By Prosper HERI NGORORA, 5 December 2023
As the COP28 opened its doors on 30 November this year in Dubai, UAE, delegates at the Conference have finally adopted a loss and damage fund.
Some developed nations have promised to contribute to the fund to help countries which are mostly affected by climate change.
However, despite this important announcement, some Congolese climate activists seem to have doubts about the real reasons of that announcement.
“The adoption of the loss and damage fund is a great news. But I think it was a strategic decision to blind people who are attending this COP. This COP is held in a country which depends on fossil fuel. This adoption looks like a word pass to authorize the use of fossil fuel,” speaks out Guillaume KALONJI, a young Congolese attending that 28th conference of parties.
The loss and damage fund was established at the end of COP27 in Sharm El-Sheikh in Egypt, adopting recommendations from a technical committee.
Among others, the fund aims to provide necessary financial support to nations most vulnerable to the effects of climate change.
The DRC is among countries most affected by climatic shocks, with worse consequences.
In May 2023, more than 430 people died; 5000 were reported missing to the call in floodings in Kalehe area, South-Kivu region in the East of Congo.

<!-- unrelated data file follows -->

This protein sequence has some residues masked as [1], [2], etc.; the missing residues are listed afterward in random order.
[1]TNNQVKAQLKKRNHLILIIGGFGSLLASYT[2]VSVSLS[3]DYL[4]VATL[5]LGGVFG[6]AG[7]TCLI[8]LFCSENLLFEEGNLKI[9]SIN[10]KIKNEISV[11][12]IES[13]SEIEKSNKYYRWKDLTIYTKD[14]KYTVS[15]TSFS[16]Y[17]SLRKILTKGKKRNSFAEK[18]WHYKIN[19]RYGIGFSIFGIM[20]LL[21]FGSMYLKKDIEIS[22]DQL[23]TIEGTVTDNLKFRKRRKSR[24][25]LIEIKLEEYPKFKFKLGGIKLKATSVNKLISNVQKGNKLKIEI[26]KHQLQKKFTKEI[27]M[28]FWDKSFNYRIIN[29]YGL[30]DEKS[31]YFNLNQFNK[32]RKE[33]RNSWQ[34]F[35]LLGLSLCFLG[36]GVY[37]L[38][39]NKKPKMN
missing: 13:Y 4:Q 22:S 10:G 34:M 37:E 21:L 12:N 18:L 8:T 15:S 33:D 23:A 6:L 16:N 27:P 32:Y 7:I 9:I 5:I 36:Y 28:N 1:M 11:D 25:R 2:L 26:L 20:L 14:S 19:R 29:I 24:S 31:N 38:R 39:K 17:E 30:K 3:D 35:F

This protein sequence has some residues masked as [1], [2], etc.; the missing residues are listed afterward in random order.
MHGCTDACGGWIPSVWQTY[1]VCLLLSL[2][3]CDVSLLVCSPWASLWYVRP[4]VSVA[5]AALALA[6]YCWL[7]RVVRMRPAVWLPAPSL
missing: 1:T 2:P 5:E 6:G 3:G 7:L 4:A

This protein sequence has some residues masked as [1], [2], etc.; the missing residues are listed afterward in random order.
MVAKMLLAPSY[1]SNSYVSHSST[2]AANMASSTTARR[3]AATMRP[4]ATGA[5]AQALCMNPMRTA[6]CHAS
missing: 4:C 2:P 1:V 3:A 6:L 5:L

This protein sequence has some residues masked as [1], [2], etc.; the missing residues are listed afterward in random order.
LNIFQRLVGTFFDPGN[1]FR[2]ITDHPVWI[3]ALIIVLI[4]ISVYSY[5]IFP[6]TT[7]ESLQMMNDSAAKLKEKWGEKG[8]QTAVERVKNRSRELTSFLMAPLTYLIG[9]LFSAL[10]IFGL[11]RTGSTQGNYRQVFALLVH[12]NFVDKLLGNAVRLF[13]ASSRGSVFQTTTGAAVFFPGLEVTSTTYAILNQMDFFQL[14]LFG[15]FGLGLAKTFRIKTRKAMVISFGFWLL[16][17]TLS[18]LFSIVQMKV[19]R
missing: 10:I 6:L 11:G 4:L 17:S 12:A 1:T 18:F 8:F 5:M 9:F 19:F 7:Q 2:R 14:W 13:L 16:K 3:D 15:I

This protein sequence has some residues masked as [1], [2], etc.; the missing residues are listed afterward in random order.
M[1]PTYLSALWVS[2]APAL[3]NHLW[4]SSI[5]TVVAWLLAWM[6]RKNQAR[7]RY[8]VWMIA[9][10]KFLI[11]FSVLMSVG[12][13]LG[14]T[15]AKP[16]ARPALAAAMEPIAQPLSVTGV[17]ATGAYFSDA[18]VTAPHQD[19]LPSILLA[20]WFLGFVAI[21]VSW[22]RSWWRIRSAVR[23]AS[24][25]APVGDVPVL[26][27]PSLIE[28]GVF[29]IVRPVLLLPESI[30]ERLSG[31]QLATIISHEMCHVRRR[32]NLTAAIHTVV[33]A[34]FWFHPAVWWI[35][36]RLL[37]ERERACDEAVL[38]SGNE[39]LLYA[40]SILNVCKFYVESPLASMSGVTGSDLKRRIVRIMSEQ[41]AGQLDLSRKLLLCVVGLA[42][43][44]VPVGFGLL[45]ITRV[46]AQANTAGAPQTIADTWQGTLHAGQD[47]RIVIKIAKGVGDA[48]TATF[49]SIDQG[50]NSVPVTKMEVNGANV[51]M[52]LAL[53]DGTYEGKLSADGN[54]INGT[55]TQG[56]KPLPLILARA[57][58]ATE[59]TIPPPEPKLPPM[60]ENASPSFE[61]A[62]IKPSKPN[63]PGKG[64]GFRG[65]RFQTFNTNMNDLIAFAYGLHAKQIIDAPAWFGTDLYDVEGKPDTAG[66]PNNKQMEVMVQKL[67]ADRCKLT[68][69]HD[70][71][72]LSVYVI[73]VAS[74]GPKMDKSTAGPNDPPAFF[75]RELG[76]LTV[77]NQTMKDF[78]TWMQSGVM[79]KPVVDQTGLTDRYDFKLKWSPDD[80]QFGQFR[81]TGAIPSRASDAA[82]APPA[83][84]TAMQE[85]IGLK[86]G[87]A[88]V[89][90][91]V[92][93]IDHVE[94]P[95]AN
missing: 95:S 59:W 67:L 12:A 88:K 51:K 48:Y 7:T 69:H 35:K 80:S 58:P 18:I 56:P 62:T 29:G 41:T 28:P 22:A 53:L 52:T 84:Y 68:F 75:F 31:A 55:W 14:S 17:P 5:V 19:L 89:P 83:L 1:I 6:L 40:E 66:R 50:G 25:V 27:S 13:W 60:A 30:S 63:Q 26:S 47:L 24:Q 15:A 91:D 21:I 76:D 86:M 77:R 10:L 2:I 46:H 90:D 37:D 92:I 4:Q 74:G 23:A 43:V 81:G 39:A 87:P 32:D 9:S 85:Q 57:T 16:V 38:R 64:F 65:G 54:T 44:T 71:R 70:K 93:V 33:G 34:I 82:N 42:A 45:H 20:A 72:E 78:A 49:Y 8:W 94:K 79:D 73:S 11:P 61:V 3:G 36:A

A civil society member warned that the lack of means as ambulances, financial support to plant trees and to make other climatic actions in order to prevent was among main reasons of that disaster, calling leaders to make sure that the early warning system is operational.
Despite his pessimism about the loss and damage fund, Guillaume KALONJI although acknowledges that the DRC needs that fund to help in adaptation and mitigation of climate change.
“During the Kalehe disaster, we saw that we needed the money. The financial assistance shouldn’t come from Congolese contributors but from those nations responsible for climate change. We are waiting for that fund but this should not be a strategy to promote fossil fuels,” he emphasizes.
While speaking at the world climate action summit held on 1-2 December in Dubai on , the UN General Secretary Antonio Guteres urged world leaders to take action in the struggle against climate change.
Guteres underlined that climate chaos is fanning the flames of injustice, adding that ‘developing countries are devastated by disasters they did not cause’.
He called developed countries to take their responsibilities towards developing countries in climate financing.
“Developed countries must show now how they will double adaptation finance to 40 billion by the the year 2025 as promised and clarify how they will deliver on the 100 billion as promised,” he said.
This story was produced with support from MESHA and IDRC Eastern and Southern Africa Office for Science Journalists reporting on COP28.